If you’re a parent looking to liven up education for your child at home during the Covid-19 pandemic, drama games and exercises offer a way to fire up their imagination and curiosity, says Samantha Marsden
Teaching drama helps students with acting, communication skills, confidence, verbal reasoning, empathy, storytelling, literacy, presentation skills, focus and imagination. Normally there is space for children’s imaginations to develop naturally when they play with friends, but under the current lockdown, parents need to create a new space for children’s imaginations to grow. Drama is the perfect tool for the homeschooling parent.
Many drama games and acting exercises are designed to be taught in a large group. However, some can be taught by parents to one, or more, children. Often the simplest drama exercises work best, especially if you are a parent new to drama.
One of my favourite acting exercises to practise with my five-year-old, but is suitable for all ages, is to put on a piece of music (film soundtracks work well). Then I ask my son to walk around the room imagining he is in a different space – a forest, for example. I call out a new location every one, or two, minutes. Ideas include: a fairground, a beach, an enchanted castle, a dark cave, in the jungle, on the moon, at monster school or in a beehive. There are no limits. Normally, I spend five minutes preparing, coming up with a list of pieces of music that go well with a setting. Composers that work particularly well are: John Williams, Hans Zimmer, Alexandre Desplat and John Powell. For each location, I find a fitting piece. Music has a way of changing a space and allowing a person to explore their imagination.
You can go further with this exercise by adding motives and given circumstances. For example: you are in a forest on a spring morning, you are lost, looking for a fairy you just saw, and you’re not wearing any shoes.
There are many simple improvisation exercises that you can practise at home. For example, you could transform household objects into other objects: a tennis ball into a dragon’s egg, a pen into a magic wand, or a watch into a magic compass.
Older children and teenagers may not want to explore their imaginations with their parents. Try giving them acting exercises to practise on their own with the door closed.
A simple one, for example, is to ask them to pack a bag with given circumstances. Ask them to come up with a character, and a motive, for packing a bag. They can either mime packing the bag, or actually pack one. Examples of characters and motives include: packing a bag for a travel trip, where you will climb Mount Everest, and you are determined to prove yourself. Maybe packing your bag to start a new school as you were bullied at your last one. Or packing a bag to go to Hogwarts.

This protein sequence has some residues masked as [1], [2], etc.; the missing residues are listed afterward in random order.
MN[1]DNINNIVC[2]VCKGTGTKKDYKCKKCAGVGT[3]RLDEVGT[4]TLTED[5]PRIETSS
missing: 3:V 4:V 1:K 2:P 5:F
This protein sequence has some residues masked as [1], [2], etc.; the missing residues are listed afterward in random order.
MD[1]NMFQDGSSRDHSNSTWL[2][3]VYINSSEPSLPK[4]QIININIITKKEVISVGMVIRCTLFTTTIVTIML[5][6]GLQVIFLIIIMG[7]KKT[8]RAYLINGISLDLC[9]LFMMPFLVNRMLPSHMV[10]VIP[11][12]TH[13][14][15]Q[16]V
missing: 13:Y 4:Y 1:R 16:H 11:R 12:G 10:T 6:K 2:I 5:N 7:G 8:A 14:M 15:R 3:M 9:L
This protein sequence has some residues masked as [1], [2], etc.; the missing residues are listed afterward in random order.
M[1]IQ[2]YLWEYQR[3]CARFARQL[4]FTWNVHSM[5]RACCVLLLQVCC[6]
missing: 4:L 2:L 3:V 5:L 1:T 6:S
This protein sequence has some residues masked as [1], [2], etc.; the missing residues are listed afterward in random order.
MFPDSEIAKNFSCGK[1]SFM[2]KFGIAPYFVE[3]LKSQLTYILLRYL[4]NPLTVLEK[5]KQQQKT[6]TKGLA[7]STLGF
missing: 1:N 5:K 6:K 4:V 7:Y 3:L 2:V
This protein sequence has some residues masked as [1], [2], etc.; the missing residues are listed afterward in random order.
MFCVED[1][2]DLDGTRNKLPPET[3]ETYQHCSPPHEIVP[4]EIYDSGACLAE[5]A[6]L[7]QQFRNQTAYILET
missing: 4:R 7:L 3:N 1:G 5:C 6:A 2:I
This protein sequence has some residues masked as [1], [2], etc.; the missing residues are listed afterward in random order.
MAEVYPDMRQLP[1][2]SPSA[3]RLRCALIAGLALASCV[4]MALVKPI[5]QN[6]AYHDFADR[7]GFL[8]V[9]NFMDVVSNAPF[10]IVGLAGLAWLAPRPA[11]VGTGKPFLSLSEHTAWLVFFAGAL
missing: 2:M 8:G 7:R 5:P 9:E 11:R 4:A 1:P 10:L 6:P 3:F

If improvisation feels a bit overwhelming, try script work. Many monologues, duologues and scenes are available online and in books. Choose scripts carefully as there is a lot of poorly written work out there. The better written the piece is, the more the student will get out of it. Although Shakespeare is one of the greatest writers of all time, be careful handing a child or teenager Shakespeare if you are not confident about how to teach it. Badly taught Shakespeare can do more harm than good. However, if you are keen to explore Shakespeare I recommend looking at Teaching Shakespeare, a collaboration between the Royal Shakespeare Company, the British Museum, the BFI, Into Film, the Victoria and Albert Museum and teachers: tes.com/teaching-shakespeare.
When handing your child or teenager a script, read it through with them slowly first, answering any questions. Chat with them about the character, the character’s feelings, relationships and motivations. If possible, read the whole book, or play, that the scene or monologue is from. Whenever I work on scripts with young people, I try not to be too heavy-handed with my point of view: the real learning comes from the student’s own discovery of the character. Try to spark curiosity instead of handing them the answers. If you want to take learning to the next step, look into Constantin Stanislavski’s work and encourage your child or teenager to explore given circumstances. Studying literature through character is one of the greatest literacy lessons.
For presentation skills, you can ask your child or teenager to come up with a sales pitch for a product. Alternatively, you could role-play a job interview, or ask them to devise a TV advert. Accept all ideas and go with it. Never block an idea when teaching drama, unless it is actually harmful.
Drama can help students of all ages with literacy, even early readers. With my five-year-old, we’ve been playing a simple drama game to help him read. We look at a written word, ‘rabbit’ for example. I read the word out loud and ask him to read the first letter ‘r’ and then we hop around the room, saying: “R-R-R-R-Rabbit!” We act out many words, saying the first letter over and over. His favourite is “D-D-D-D- Dinosaur!”. Drama has turned learning to read into a fun experience for him, whereas before, when I was asking him to sit down and read letters, he was disengaged.
During this time of confinement, it can be easy to lose touch with some of our most valuable skills: social, imagination, and human connection. Drama can be used as a lifeline during this time of isolation, allowing us to hold on to the fundamentals of what it means to be human.